Dan King (center) and Stephanie Perks (right) of Coastal Foodshed brought the mobile farm stand to a Foster Grandparent Program event in August, the first time the mobile market had appeared since quarantine. The shop moved online this spring.


This article originally appeared in the September 2020 edition of Senior Scope. Article and photos by Seth Thomas.

Coastline’s Foster Grandparent Program volunteers typically meet throughout the summer, but this year the group wasn’t able to gather together on account of the ongoing pandemic. Now, with local school districts leaning toward an online reopening at the start of the upcoming academic year, it appears that opportunities for the grandparents to meet may remain sparse.

But on Aug. 14, the volunteers were able to reconnect at the Wamsutta Club, which made its parking lot available for the group to meet outdoors in a space large enough to allow social distancing. The Foster Grandparents weren’t the only ones to regroup following a lengthy quarantine. Coastal Foodshed’s Mobile Farm Stand made its return as well.

The mobile farm stand, now in its third year, had to radically reinvent itself during the COVID era. Last year, the traveling shop made regular weekly stops throughout New Bedford and at a variety of events. When the farmers market closed in March, so, too, did operations at the farm stand. To ensure the project continued serving customers, the farm stand shifted to online sales.

In just two weeks, the market had completely reestablished itself on WhatsGood, an online farmers market platform, which is available as a website and a smartphone app. The shopping experience is similar to buying groceries online. Before adding an item to your digital shopping cart, the website will display the farm and location from where the item was sourced.

Stephanie Perks, the director of Coastal Foodshed, said that when the virtual market initially opened this spring, it was bombarded with customers.

The opening of the virtual market happened at time when public knowledge about COVID-19 was rapidly evolving and stepping foot inside a grocery store felt especially perilous. The new online market, however, was a place to shop safety, and it made door deliveries. (Plus, unlike the larger chain grocery stores, the virtual farm stand managed to keep flour, a COVID-era rarity, in stock.)

Customers can place an online order between 8 a.m. on Saturdays and 11 p.m. on Mondays, and the orders are delivered by Wednesday evenings. From 2 to 5 p.m. on Wednesdays, customers can pick up their order from Coastal Foodshed’s new location at 38 Blackmer St. in New Bedford.

Earlier this year, on account of the pandemic, Massachusetts enabled customers to use SNAP/EBT cards for online purchases at Walmart and Amazon. While smaller markets were not included in this new rule, Coastal Foodshed enables customers to order online and then pay using SNAP/EDT cards when they pick up an order at their office on Wednesdays.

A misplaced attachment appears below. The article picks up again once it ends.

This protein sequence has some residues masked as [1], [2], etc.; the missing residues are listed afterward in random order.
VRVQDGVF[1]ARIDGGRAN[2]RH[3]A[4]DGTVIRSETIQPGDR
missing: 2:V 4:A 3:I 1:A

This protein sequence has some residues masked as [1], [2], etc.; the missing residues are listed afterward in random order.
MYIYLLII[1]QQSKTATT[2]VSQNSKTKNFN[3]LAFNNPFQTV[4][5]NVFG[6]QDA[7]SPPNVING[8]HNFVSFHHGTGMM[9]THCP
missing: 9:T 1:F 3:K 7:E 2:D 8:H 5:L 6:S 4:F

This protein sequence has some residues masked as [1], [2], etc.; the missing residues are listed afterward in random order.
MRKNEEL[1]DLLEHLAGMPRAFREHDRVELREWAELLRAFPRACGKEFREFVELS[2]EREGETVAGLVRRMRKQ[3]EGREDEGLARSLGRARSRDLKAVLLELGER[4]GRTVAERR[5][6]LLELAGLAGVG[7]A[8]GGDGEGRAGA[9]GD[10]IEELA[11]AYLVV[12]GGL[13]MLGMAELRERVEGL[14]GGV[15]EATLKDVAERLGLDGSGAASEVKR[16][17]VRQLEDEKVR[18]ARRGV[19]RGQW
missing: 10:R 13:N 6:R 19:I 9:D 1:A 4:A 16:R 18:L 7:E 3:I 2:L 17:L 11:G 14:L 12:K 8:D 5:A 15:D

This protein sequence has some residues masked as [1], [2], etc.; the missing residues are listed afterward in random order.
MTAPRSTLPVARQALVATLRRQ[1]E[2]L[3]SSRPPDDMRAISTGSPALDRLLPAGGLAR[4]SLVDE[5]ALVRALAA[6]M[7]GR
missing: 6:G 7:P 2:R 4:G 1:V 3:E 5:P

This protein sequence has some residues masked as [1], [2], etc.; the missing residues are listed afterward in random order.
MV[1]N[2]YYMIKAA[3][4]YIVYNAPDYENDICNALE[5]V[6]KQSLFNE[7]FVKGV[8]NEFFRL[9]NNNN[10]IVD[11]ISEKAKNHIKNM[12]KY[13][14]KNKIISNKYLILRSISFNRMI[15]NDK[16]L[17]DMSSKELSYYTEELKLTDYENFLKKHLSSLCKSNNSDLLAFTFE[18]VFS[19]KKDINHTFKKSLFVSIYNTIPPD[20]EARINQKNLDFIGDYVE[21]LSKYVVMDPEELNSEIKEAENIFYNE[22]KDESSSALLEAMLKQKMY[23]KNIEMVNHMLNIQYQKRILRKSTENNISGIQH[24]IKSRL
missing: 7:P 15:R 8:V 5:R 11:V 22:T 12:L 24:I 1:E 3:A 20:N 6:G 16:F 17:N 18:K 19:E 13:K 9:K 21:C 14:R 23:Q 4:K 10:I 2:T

Customers may also take advantage of the Healthy Incentives Program (HIP), which provides SNAP users with extra benefits when purchasing fresh fruits and vegetables. HIP can only be used at farmers markets, farm stands and CSAs.

Coastline’s Foster Grandparent Program volunteers had their first-ever masked meeting outside the Wamsutta Club.

The mobile farm stand aggregates products – including produce, meat, maple syrup and honey – from farms throughout the region. Beyond its own virtual market, Coastal Foodshed launched a 12-week program during the pandemic aimed at keeping farmers’ businesses afloat. The Southcoast Farmer to Family Relief Program, which was funded as part of the SouthCoast Community Foundation’s COVID relief effort, helped bring local food into food pantries.

“The goal was to help people who needed it, but also to help farmers who had lost markets,” said Dan King, who manages the mobile farm stand and virtual market. “A lot of farms lost direct-to-restaurant sales. The amount of farms that we work with now is greater than it was because their regular channels dwindled.”

With numerous agencies now offering free produce boxes as part of a wide-ranging COVID-relief effort, Coastal Foodshed is looking to identify locations where food remains hard to access.

“There are a lot of resources out there right now for food, so we have to go places where people are not getting food,” said Perks, adding that Coastal Foodshed intends to keep the virtual market operational beyond the COVID era.

In the interim, the group was happy to see the mobile farm stand make its return for the Foster Grandparents.

“This event was great, getting back in the swings of things and interacting with customers – even with strange mask guidance and blue tape on the ground,” said King. “It’s still nice to provide the service again.”



To order from the farm stand online, either download the WhatsGood smartphone app or visit sourcewhatsgood.com. Deliveries can be made to: New Bedford, Dartmouth, Acushnet, Fairhaven, Mattapoisett, Rochester and Marion.

SNAP/EBT/HIP customers can make online orders, but will have to pick-up at 38 Blackmer St., New Bedford. Call for info: 508-259-2647.


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